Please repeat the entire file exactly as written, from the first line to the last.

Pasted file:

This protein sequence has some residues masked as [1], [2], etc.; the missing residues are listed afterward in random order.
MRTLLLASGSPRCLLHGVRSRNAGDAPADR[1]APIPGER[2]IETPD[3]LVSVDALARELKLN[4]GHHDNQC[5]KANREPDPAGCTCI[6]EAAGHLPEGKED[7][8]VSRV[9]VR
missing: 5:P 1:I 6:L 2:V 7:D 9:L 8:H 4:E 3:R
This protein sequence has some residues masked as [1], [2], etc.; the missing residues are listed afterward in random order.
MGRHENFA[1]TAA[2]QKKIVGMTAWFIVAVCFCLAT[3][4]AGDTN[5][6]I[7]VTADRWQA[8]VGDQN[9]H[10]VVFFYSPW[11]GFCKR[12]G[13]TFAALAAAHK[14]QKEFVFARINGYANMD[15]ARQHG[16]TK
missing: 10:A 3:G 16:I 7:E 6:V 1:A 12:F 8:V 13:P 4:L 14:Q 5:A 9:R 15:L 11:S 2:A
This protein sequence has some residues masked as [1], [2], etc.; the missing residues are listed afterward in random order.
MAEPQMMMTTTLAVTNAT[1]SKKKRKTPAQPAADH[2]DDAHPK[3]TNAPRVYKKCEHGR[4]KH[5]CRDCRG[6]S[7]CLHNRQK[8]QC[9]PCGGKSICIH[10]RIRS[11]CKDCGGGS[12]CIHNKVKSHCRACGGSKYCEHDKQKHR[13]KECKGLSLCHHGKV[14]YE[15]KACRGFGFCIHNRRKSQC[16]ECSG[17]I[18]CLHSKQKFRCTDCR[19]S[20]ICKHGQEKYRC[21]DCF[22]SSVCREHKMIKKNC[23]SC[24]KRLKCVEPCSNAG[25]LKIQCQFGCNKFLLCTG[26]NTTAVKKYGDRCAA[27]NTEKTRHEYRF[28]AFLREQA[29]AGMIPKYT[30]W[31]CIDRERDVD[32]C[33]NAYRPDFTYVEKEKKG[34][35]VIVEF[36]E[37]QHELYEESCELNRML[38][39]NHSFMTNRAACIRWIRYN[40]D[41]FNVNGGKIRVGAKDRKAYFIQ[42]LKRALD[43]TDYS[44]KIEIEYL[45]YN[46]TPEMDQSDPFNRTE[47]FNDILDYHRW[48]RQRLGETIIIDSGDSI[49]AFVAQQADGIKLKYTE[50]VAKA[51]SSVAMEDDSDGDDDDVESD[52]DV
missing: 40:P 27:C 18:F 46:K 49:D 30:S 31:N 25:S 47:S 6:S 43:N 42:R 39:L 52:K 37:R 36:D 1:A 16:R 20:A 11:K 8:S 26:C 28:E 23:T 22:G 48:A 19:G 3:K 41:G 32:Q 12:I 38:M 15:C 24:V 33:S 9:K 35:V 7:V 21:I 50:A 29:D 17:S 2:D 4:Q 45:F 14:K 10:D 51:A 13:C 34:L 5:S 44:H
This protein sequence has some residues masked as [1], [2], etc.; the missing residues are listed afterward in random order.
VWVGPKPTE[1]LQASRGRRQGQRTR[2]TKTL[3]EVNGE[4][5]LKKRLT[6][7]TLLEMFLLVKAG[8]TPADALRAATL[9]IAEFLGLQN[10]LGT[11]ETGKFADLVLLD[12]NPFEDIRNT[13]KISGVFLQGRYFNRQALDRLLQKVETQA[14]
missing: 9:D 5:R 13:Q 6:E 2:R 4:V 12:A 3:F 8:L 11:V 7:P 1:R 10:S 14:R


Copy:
This protein sequence has some residues masked as [1], [2], etc.; the missing residues are listed afterward in random order.
MRTLLLASGSPRCLLHGVRSRNAGDAPADR[1]APIPGER[2]IETPD[3]LVSVDALARELKLN[4]GHHDNQC[5]KANREPDPAGCTCI[6]EAAGHLPEGKED[7][8]VSRV[9]VR
missing: 5:P 1:I 6:L 2:V 7:D 9:L 8:H 4:E 3:R
This protein sequence has some residues masked as [1], [2], etc.; the missing residues are listed afterward in random order.
MGRHENFA[1]TAA[2]QKKIVGMTAWFIVAVCFCLAT[3][4]AGDTN[5][6]I[7]VTADRWQA[8]VGDQN[9]H[10]VVFFYSPW[11]GFCKR[12]G[13]TFAALAAAHK[14]QKEFVFARINGYANMD[15]ARQHG[16]TK
missing: 10:A 3:G 16:I 7:E 6:V 1:A 12:F 8:V 13:P 4:L 14:Q 5:A 9:R 15:L 11:S 2:A
This protein sequence has some residues masked as [1], [2], etc.; the missing residues are listed afterward in random order.
MAEPQMMMTTTLAVTNAT[1]SKKKRKTPAQPAADH[2]DDAHPK[3]TNAPRVYKKCEHGR[4]KH[5]CRDCRG[6]S[7]CLHNRQK[8]QC[9]PCGGKSICIH[10]RIRS[11]CKDCGGGS[12]CIHNKVKSHCRACGGSKYCEHDKQKHR[13]KECKGLSLCHHGKV[14]YE[15]KACRGFGFCIHNRRKSQC[16]ECSG[17]I[18]CLHSKQKFRCTDCR[19]S[20]ICKHGQEKYRC[21]DCF[22]SSVCREHKMIKKNC[23]SC[24]KRLKCVEPCSNAG[25]LKIQCQFGCNKFLLCTG[26]NTTAVKKYGDRCAA[27]NTEKTRHEYRF[28]AFLREQA[29]AGMIPKYT[30]W[31]CIDRERDVD[32]C[33]NAYRPDFTYVEKEKKG[34][35]VIVEF[36]E[37]QHELYEESCELNRML[38][39]NHSFMTNRAACIRWIRYN[40]D[41]FNVNGGKIRVGAKDRKAYFIQ[42]LKRALD[43]TDYS[44]KIEIEYL[45]YN[46]TPEMDQSDPFNRTE[47]FNDILDYHRW[48]RQRLGETIIIDSGDSI[49]AFVAQQADGIKLKYTE[50]VAKA[51]SSVAMEDDSDGDDDDVESD[52]DV
missing: 40:P 27:C 18:F 46:K 49:D 30:S 31:N 25:S 47:S 6:S 43:N 42:R 39:L 52:K 37:R 36:D 1:A 16:R 20:A 11:K 8:S 26:C 28:E 23:T 22:G 48:A 19:G 3:K 41:G 32:Q 12:I 38:M 15:C 24:V 33:S 9:K 35:V 7:V 21:I 50:A 29:D 17:S 2:D 4:Q 45:F 14:K 10:D 51:A 13:C 34:L 5:S 44:H
This protein sequence has some residues masked as [1], [2], etc.; the missing residues are listed afterward in random order.
VWVGPKPTE[1]LQASRGRRQGQRTR[2]TKTL[3]EVNGE[4][5]LKKRLT[6][7]TLLEMFLLVKAG[8]TPADALRAATL[9]IAEFLGLQN[10]LGT[11]ETGKFADLVLLD[12]NPFEDIRNT[13]KISGVFLQGRYFNRQALDRLLQKVETQA[14]
missing: 9:D 5:R 13:Q 6:E 2:R 4:V 12:A 3:F 8:L 11:V 7:P 1:R 10:S 14:R